2018 Snapshot of Kids in Foster Care

Posted April 13, 2020
Update agegendercharacteristicsofpopulation 2020

The age and gen­der dis­tri­b­u­tions of kids in the U.S. fos­ter care sys­tem have not changed much over the years, and the lat­est data on these two char­ac­ter­is­tics deliv­er no surprises.

Fos­ter care sys­tem pop­u­la­tion by gender

Nation­wide in 2018, 52% of youth in the fos­ter care sys­tem were males and 48% were females, accord­ing to Child Trends, which ana­lyzed data from the Adop­tion and Fos­ter Care Analy­sis and Report­ing Sys­tem. This same gen­der split has pre­vailed for all but one year since 2003.

In 43 states across the nation, the gen­der divide is such that males rep­re­sent no less than 47% of the fos­ter care pop­u­la­tion and females rep­re­sent no more than 52%. Out­liers include fos­ter care sys­tems in sev­en states and Puer­to Rico. These excep­tions are Col­orado (59% male and 41% females — the largest gen­der gap in the nation); Ten­nessee (56% males and 44% females); and New Hamp­shire, New Mex­i­co, Utah, Vir­ginia, Wyoming and Puer­to Rico (54% males and 46% females).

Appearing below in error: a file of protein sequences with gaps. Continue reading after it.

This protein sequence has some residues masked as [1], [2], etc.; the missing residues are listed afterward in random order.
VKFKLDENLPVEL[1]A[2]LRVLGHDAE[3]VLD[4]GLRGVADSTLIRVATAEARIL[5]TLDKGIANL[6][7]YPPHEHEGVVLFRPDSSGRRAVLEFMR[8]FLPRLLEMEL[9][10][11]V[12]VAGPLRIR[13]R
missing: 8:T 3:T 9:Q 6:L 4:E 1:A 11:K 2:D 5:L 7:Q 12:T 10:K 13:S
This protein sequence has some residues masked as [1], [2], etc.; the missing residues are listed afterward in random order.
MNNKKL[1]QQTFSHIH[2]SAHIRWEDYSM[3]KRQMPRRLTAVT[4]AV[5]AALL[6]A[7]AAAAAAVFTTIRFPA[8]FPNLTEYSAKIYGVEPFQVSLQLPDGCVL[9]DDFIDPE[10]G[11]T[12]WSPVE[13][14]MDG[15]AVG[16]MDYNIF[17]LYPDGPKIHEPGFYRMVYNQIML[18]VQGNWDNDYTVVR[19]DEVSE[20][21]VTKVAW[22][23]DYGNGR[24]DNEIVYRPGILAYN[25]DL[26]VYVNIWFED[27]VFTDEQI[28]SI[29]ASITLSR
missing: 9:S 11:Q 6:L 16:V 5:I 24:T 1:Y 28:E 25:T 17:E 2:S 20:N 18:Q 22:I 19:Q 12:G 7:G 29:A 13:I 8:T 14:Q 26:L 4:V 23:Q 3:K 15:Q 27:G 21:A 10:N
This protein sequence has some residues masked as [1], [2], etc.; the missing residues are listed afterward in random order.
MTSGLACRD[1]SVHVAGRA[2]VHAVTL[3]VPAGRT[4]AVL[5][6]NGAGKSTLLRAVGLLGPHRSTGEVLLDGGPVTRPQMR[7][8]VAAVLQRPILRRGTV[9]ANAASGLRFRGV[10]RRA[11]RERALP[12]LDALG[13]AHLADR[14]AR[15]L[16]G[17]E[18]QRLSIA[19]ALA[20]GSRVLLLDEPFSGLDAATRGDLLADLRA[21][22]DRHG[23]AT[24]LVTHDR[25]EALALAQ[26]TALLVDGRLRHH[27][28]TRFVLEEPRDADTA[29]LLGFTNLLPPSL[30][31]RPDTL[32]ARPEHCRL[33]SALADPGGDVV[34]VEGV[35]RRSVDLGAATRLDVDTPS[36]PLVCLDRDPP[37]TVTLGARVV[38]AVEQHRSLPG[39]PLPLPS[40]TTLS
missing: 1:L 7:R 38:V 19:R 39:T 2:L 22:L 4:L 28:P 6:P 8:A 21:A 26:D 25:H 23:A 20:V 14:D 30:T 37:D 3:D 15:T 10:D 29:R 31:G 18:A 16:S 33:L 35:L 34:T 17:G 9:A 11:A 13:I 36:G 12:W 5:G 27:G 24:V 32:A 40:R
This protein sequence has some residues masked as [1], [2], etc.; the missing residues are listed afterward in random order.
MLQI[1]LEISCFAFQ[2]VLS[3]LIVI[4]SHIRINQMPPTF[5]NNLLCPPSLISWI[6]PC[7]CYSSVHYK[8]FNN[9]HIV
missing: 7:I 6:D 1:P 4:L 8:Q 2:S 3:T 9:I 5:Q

Many states extend fos­ter care ben­e­fits beyond a young person’s 18th birth­day, and this analy­sis cov­ers youth of all ages in care.

The KIDS COUNT Data Cen­ter fea­tures new data on chil­dren in fos­ter care by gen­der for each state.

Fos­ter care sys­tem age distribution

Data on the dis­tri­b­u­tion of kids in fos­ter care by age also held steady. In both 2017 and 2018, 7% of youth in fos­ter care were less than one year old; 35% were 1 to 5 years old; 23% were 6 to 10; 21% were 11 to 15; and 14% were 16 to 20 years old. The analy­sis includ­ed youth up to age 20.

At the state lev­el, using 2018 data: Kids in fos­ter care between the ages of 16 and 20 have the great­est range of vari­a­tion in their rep­re­sen­ta­tion. This age group swings by 21 per­cent­age points — from a low of 5% in Maine and Okla­homa to a high of 26% in Col­orado. Babies younger than one have the small­est range of vari­a­tion in their rep­re­sen­ta­tion at the state lev­el. Their range is 5 per­cent­age points wide, from a low of 5% in Kansas, Nebras­ka, New Hamp­shire, New Mex­i­co and Ver­mont to a high of 10% in Maine and Oklahoma.

Detailed reviews of the total fos­ter care pop­u­la­tion nation­al­ly and in the states and of fos­ter care chil­dren by race and eth­nic­i­ty are also available.

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